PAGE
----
week in blog

Don't Buy It Before You PriceSCAN It!

Tuesday, September 30, 2003

genetically modified 

Infoserve, a blog that's followed news related to genetically modified foods since March. The coverage is balanced and lets you draw your own conclusions and is worth keeping an eye on.

Monday, September 29, 2003

Only the frame stays the same 

Introducing the Nokia Image Frame SU-4. Blending the advanced technology with a traditional object, it lets you show digital images on your bookshelf, on your desk, or your nightstand. It's technology that's innovative yet intuitive to use.
Also check: The Nokia Image Frame gives you an advanced technological alternative that lets other people in on the action, too. Receive digital images via MMS and display them in a stylish frame. Its clean design blends in well at home or in the office - your pictures are what will stand out.

Sunday, September 28, 2003

Her nation's voice 

The nightingale. Living legend. Melody queen. There is no dearth of epithets when it comes to Lata Mangeshkar. Her name is synonymous with melody.

Born September 28, 1929 in Indore, Lata Mangeshkar has been active in all walks of Indian popular and light classical music having sung film songs, ghazals, bhajans and pop. She is the supreme voice of popular Indian music, an Indian Institution. Until the 1991 edition, when her entry disappeared, the Guinness Book of Records listed her as the most recorded artist in the world with not less than 30,000 solo, duet and chorus-backed songs recorded in 20 Indian languages between 1948 and 1987. Today the number might have reached 50,000!!!

Not for nothing did Zulfikar Ali Bhutto, whose famous vow was to wage a 1,000-year battle with India, once say, "Give us Lata Mangeshkar and you can keep Kashmir."

Friday, September 26, 2003

THE FUTURE OF FREEDOM: Illiberal Democracy at Home and Abroad 

Democracy has reshaped politics, economics, and culture around the world. This provocative book asks, can you have too much of a good thing?

To the popular mind -- and most politicians -- more democracy means more freedom. Not so, argues Fareed Zakaria in The Future of Freedom: Illiberal Democracy at Home and Abroad. In fact, the American form of democracy -- considered the model for the rest of the world -- is among the least "democratic" in use today. Members of the Supreme Court, for instance, are appointed, not elected; and the Bill of Rights enumerates a set of privileges to which citizens are entitled no matter what the majority says. In other words -- and as our Founders understood -- it is by restricting our democracy that we enhance our freedom.

Zakaria is right, and why shouldn't he be? He is only repeating what Montesquieu, Madison, and Toqueville knew: Democracy unaccompanied by the social restraints of institutionalized liberalism (in the proper sense of that word) can lead to the tyranny of the majority, to populist demagogy, and to the relatively quick, and ugly, collapse of democracy itself.

"Zakaria, one of the most brilliant young writers, has produced a fascinating and thought-provoking book on the impact of Western constitutional principles on the global order. "—Henry Kissinger

Thursday, September 25, 2003


Wednesday, September 24, 2003

Finding a Husband, the Harvard Business School Way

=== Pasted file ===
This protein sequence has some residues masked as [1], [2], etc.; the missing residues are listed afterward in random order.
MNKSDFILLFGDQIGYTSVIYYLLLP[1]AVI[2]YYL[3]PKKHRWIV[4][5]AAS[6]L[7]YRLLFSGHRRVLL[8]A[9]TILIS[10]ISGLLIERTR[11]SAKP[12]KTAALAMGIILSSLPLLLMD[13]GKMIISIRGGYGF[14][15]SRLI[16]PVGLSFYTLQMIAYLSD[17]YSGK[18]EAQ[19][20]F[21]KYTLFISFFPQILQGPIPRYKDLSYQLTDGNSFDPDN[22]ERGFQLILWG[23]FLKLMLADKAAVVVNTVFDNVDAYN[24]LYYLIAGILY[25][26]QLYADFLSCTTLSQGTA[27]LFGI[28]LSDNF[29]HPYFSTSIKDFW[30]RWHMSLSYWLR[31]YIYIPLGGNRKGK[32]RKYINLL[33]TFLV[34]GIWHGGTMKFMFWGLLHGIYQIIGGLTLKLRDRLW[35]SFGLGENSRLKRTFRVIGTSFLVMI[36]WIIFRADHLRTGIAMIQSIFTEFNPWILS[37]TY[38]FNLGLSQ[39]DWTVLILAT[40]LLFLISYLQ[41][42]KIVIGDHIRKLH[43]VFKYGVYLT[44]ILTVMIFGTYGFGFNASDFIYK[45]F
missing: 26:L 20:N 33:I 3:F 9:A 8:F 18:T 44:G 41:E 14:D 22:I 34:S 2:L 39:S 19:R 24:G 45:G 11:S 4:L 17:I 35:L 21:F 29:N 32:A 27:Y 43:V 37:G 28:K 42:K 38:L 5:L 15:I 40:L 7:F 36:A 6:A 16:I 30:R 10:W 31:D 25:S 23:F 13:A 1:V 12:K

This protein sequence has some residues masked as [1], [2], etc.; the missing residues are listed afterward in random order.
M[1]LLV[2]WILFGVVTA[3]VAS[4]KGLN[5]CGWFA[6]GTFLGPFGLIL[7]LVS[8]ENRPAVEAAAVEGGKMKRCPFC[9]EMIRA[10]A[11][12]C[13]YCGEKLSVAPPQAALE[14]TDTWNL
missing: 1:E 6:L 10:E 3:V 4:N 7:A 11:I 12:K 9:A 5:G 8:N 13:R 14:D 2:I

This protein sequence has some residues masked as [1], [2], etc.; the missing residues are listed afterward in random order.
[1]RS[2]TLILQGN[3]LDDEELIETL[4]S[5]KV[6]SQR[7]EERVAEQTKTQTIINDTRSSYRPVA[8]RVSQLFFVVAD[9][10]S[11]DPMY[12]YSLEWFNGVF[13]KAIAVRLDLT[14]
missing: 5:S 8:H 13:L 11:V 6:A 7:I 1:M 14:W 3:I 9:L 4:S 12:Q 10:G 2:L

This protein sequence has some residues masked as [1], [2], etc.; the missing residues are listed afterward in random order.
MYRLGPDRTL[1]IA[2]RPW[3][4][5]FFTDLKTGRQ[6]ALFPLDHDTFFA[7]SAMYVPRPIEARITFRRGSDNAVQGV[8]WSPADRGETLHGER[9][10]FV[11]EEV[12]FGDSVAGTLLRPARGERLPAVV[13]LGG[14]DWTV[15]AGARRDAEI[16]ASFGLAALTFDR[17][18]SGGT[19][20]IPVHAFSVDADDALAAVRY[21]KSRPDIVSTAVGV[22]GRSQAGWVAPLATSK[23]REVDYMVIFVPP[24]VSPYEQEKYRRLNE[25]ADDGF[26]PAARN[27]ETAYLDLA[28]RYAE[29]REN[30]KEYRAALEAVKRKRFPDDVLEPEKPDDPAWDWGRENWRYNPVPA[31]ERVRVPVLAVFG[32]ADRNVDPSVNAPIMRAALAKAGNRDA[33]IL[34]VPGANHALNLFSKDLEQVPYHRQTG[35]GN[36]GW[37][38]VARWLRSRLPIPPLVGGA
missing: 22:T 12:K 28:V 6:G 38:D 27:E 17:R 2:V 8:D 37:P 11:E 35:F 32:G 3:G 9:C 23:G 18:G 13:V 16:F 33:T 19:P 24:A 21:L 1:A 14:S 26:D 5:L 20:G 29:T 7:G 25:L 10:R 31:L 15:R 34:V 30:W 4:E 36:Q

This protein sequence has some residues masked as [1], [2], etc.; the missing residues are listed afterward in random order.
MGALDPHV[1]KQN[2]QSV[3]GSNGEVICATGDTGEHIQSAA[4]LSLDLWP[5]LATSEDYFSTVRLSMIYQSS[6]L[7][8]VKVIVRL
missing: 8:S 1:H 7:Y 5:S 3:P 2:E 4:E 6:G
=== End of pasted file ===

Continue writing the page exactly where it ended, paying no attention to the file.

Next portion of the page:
Over 35? Still looking for Mr. Right? Feeling left on the shelf?

Perhaps it is time to repackage your assets, take a hard look at your personal brand and start telemarketing yourself.

Tuesday, September 23, 2003

Upgrading Bombay!  

Transforming India's financial capital, Bombay (Mumbai) into a world class city, requires investments worth $10bn, a new report says.

Monday, September 22, 2003

Chatbot bids to fool humans 

A computer program designed to talk like a human is preparing for its biggest test in its bid to be truly "intelligent".

Saturday, September 20, 2003

This is next (Love it. While we're at it let's get a smart Indian to be Acting President. ) 

Washington - Citing the growing cost of running the Federal government and the need to cut costs in order to reduce the budget deficit, President Bush announced today that he was laying off all 535 members of Congress and transferring lawmaking operations to a legislative support center in Bangalore, India.

"Hey, outsourcing is the way to go these days," said Bush at an impromptu news conference where he announced the decision, adding, "Americans want to see less government waste. Since every one of those ex-Congressmen had a salary of $150,000, this move will cut our costs by over $80 million per year, and that's not even counting what we'll save on health insurance and retirement plans." Sources indicate that the Indian replacements will be paid approximately $250 per month.

The outcry from the newly laid-off Senators and Representatives was swift. Ex-California Senator Diane Feinstein said, "This is absolutely outrageous. How can a bunch of replacements over in India run Congress? What do they know about filibusters and committee hearings?" As she was being escorted out of the Hart Senate Office Building by U.S. Capitol Police officers, Feinstein complained that the newly-terminated lawmakers were only given ten minutes to clean out their desks and leave the building.

"I think it's a great idea," said Vice President Dick Cheney, speaking from a secure undisclosed location. "The American people were fed up with that expensive do-nothing Congress which didn't always give the President everything he asked for. Our new Indian replacements will be much cooperative to the President, which is what we all want." Asked whether the outsourcing may be unconstitutional, Cheney noted, "That's up to the Supreme Court to decide, but as you know, they usually see things our way."

The new members of Congress seem thrilled with the attention they are receiving. Speaking from the offices of All-India Legislative Support Centre Ltd. in Bangalore, new Mississippi Senator Ramchandra Shekar Gupta told reporters, "The Indian people are very hard working and vee vill do our best as U.S. Congressmen and Congresswomen. And vee are going to have some fun too. Just think: vee'll have $2 trillion of the American taxpayers' money to spend!"